Current Research Areas
Meta-analyses have become the gold standard for synthesizing evidence from multiple clinical trials. They are useful when clinical trial sample sizes are small and the outcome is rare or adverse since individual trials often lack sufficient power to detect a treatment effect. However, when zero events are observed in one or both treatment arms in a trial, commonly used meta-analysis methods fail. My group investigated the impact these zero-events have in random-effects meta-analysis for data-pooling methods, heterogeneity variance, and continuity corrections. We consider how these methods impact meta-analysis results via simulation using normal-binomial hierarchical models.
Mediation Analysis (Link to preprint)
Multiple expression quantitative trait loci (eQTLs) in protein coding genes (pc-genes) have been demonstrated to have a significant effect in the development of breast cancer – among other cancers. However, the overwhelming majority of these eQTLs locally regulate breast cancer-related genes. Distal effects of genetic variants on pc-genes have not been well-characterized. We investigated the distal effects that eQTLs have in non-coding RNA (ncRNA) and miRNA within solid-state breast carcinoma tumors. Using publicly available data from European-ancestry patients in The Cancer Genome Atlas (TCGA), we optimized a statistical model for detecting cis/trans-eQTLs for both ncRNA and pc-genes. After mediation analysis using MOSTWAS, we detected 3,017 distal-eQTLs of pcGenes significantly mediated through local-eQTLs of ncRNAs at FDR-adjusted P < 0.05. Further analysis such as colocalization and GWAS can further verify the causal relationship between these ncRNAs and pcGenes in breast cancer development and progression.
Electronic Health Records (Multiple Myeloma)
Multiple myeloma is a form of cancer with no cure and few empirically proven treatment options. With the non-profit HealthTree, I leveraged electronic health records to perform non-parametric survival analysis, logistic regression, and data engineering on observational data provided by multiple myeloma patients. My work directly contributed to two poster presentations that were accepted and presented at the 2021 American Society of Clinical Oncology.
Identifying the epigenetic mechanisms at play within cell-types is one of the early steps in understanding crucial differences between healthy and diseased cells. Peripheral blood monocytes play a crucial role in both the innate and adaptive immune system. We explore differences that exists within the epigenetic profiles of human monocytes based on sex. To determine if chromatin accessibility is sexually dimorphic, we collected blood samples from 6 volunteer adults (3 men and 3 women). Monocytes were then isolated from each volunteer. The ATAC-seq protocol was followed, and data analysis is being performed. The results of this analysis will determine to what extent chromatin accessibility of human monocytes is impacted by sex. These differences could have implications for therapeutics targeting the immune system.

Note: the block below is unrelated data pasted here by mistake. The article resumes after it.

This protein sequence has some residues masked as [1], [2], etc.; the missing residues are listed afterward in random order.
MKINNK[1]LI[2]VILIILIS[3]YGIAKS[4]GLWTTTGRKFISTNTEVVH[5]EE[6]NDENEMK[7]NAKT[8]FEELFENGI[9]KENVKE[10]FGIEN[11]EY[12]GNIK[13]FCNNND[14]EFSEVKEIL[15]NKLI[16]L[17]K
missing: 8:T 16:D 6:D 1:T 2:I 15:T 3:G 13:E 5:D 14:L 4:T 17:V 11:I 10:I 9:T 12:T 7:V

As a visiting Undergraduate Research Fellow in the Department of Biomedical Informatics at the Harvard Medical School with Dr. Peter Kharchenko, I designed and programmed a method to simulate slide-seqV2 spatial-transcriptomics data. Modeling tissue heterogeneity and cell-cell interactions in vivo has become possible via spatial transcriptomic methods, affording computational researchers the power to investigate many fascinating questions. The computational problem is reconstructing in vivo cell-positioning and predicting their cell-type given the spatial location of the molecular barcodes and expression profile. To simulate this, I used Poisson sampling processes to model cellular expression before spatially positioning these simulated "cells'' via a random graph. Using exponential decay as a distance-dependent metric, I leveraged multinomial sampling to reproduce dispersion of genetic material present in the slide-seqV2 pipeline. Various regression models and nonnegative matrix factorization then used my simulation framework to reconstruct the position of cells and cell-types in human tissue.